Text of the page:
Concerts with Maria Schneider are something special. They are stylistically not only out of the ordinary, they also manage to bring large orchestras to perform artistically at high voltage, with an energy and at a creative level which is otherwise known only in much smaller ensembles. It is not the music alone that drives the participants, but rather the serene seriousness of a band leader who demands a maximum of intensity from her compositions and passes this premise on to their interpretation. It is impossible to conceive of compositions for jazz orchestras more stringently. The instrumentalists know this too, and therefore feel called upon not only to reproduce the charts accurately but to work out all the contained hints, implications, and visions of sound down to the deepest levels. This original recording was made in May 2000 when Schneider appeared alongside the SWR Big Band. And for the SWR Big Band, those days in May 2000 are some of the highlights of their orchestral history.
Stan Laferrière's Big One brings everything in jazz history back to life, from the first signs of ragtime to contemporary fusion in a tasty record you can qualify as one half tribute, one half stylistic exercise. Because while each title on the album is a Laferrière composition, they have that familiar sound which could turn them into standards as great the music they recall. Educational value, yes, but apart from any questions of period or style, this is a jazz orchestra combining power with nuance, and its precision makes it stand out thanks to Stan Laferrière's unique feel for arrangements and his skill in instrumentation.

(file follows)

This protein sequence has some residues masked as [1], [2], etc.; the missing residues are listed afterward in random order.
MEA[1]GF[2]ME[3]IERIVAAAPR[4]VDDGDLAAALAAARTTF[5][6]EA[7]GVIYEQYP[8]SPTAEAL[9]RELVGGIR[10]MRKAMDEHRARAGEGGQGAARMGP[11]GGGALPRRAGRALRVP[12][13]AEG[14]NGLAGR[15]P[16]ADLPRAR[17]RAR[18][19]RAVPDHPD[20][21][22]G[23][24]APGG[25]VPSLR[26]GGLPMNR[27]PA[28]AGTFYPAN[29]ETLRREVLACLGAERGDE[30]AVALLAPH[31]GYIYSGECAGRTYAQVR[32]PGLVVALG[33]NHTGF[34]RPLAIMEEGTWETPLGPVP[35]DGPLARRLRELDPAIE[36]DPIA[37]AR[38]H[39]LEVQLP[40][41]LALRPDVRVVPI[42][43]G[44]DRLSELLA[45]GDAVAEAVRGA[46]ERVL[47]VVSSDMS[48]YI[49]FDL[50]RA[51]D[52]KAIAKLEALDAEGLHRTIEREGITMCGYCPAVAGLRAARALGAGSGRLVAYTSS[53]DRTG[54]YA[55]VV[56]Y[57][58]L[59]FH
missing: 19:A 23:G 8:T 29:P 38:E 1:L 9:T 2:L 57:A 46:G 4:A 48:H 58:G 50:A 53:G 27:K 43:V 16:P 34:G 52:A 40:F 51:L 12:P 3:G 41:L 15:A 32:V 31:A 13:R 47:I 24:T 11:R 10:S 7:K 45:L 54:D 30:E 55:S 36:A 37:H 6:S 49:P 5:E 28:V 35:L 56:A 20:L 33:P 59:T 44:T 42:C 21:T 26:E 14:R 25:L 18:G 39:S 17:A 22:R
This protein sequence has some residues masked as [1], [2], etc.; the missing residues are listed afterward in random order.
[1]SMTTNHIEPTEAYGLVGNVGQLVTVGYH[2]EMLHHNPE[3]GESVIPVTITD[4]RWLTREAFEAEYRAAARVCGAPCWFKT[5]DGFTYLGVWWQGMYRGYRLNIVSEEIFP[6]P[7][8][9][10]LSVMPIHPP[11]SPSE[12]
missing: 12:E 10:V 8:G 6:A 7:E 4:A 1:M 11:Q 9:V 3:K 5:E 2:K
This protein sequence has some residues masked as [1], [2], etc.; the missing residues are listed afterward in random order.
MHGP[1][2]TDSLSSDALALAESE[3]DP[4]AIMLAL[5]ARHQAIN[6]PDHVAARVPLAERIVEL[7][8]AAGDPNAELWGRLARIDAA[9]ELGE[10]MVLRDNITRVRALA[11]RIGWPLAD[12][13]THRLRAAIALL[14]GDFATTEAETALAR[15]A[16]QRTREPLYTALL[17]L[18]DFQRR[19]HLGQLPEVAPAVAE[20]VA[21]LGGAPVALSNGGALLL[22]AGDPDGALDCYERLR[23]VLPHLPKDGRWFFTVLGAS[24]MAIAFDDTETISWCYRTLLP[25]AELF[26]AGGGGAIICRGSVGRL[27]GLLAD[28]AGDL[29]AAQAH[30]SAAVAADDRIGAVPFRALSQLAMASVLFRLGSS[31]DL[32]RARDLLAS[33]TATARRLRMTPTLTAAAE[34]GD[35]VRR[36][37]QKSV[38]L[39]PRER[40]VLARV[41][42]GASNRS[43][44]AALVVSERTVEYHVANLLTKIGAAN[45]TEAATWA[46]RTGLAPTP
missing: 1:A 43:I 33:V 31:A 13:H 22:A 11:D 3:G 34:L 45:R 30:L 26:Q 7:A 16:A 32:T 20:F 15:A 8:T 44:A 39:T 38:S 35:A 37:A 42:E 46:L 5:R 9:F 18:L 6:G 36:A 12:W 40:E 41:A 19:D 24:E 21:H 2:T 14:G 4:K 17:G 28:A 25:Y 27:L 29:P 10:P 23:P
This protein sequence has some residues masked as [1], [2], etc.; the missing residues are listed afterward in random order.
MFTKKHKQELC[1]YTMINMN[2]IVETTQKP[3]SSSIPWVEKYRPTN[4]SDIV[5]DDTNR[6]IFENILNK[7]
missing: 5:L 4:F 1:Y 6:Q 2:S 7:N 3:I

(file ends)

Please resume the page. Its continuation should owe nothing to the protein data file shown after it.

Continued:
Enoch Light (1905-1978) has long been recognized as one of the great innovators and musical masters in the use of Latin rhythms. With this adventurous spirit, Light was one of the first to explore the American potential of Latin rhythms. When the cha-cha came along, he had the background and the imagination to know how to give it the typically American presentation that was required to take it beyond the stiff, static treatment it was receiving at the time. Enoch Lights bossa nova treatment builds new fires in these familiar American tunes. At the same time, he gives the Brazilian pieces a volatile power that had never been exploited so imaginatively until this master, with the rhythm of his pulsating big band, brought his exciting, magic touch to them.
To approximate the first half of Fred Ho's album Year of the Tiger, it's necessary to imagine the sound that might be created if the members of Duke Ellington & His Orchestra were mixed with the players from Parliament/Funkadelic and set loose on the Michael Jackson and Jimi Hendrix catalogs. That's right, songs like "Thriller" and "Purple Haze" get severely retrofitted into an aggressive, irreverent jazz-funk style, with harsh, massed horn parts. Sometimes, the sound resembles a couple of high-school marching bands fighting it out on the same football field.